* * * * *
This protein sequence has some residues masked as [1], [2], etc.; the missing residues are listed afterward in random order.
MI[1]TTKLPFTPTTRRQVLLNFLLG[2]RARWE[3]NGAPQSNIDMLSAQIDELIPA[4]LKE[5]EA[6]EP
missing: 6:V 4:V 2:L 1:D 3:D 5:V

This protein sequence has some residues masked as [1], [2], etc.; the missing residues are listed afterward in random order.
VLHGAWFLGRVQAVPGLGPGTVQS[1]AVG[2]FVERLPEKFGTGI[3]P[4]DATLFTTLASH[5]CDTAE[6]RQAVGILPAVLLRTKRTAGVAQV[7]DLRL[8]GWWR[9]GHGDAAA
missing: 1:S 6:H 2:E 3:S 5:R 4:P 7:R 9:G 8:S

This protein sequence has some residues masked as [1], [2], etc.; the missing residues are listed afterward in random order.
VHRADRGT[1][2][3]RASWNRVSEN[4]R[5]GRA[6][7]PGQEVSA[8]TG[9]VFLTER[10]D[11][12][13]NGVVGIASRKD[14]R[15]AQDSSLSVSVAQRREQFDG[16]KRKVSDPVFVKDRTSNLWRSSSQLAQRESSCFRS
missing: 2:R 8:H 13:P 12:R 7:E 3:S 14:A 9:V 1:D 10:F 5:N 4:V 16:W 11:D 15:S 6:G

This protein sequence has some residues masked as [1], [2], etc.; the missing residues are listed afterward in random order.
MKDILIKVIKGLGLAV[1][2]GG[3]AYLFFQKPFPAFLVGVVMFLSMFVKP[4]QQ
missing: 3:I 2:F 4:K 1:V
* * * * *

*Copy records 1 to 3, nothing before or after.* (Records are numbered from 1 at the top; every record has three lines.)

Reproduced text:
This protein sequence has some residues masked as [1], [2], etc.; the missing residues are listed afterward in random order.
MI[1]TTKLPFTPTTRRQVLLNFLLG[2]RARWE[3]NGAPQSNIDMLSAQIDELIPA[4]LKE[5]EA[6]EP
missing: 6:V 4:V 2:L 1:D 3:D 5:V

This protein sequence has some residues masked as [1], [2], etc.; the missing residues are listed afterward in random order.
VLHGAWFLGRVQAVPGLGPGTVQS[1]AVG[2]FVERLPEKFGTGI[3]P[4]DATLFTTLASH[5]CDTAE[6]RQAVGILPAVLLRTKRTAGVAQV[7]DLRL[8]GWWR[9]GHGDAAA
missing: 1:S 6:H 2:E 3:S 5:R 4:P 7:R 9:G 8:S

This protein sequence has some residues masked as [1], [2], etc.; the missing residues are listed afterward in random order.
VHRADRGT[1][2][3]RASWNRVSEN[4]R[5]GRA[6][7]PGQEVSA[8]TG[9]VFLTER[10]D[11][12][13]NGVVGIASRKD[14]R[15]AQDSSLSVSVAQRREQFDG[16]KRKVSDPVFVKDRTSNLWRSSSQLAQRESSCFRS
missing: 2:R 8:H 13:P 12:R 7:E 3:S 14:A 9:V 1:D 10:F 5:N 4:V 16:W 11:D 15:S 6:G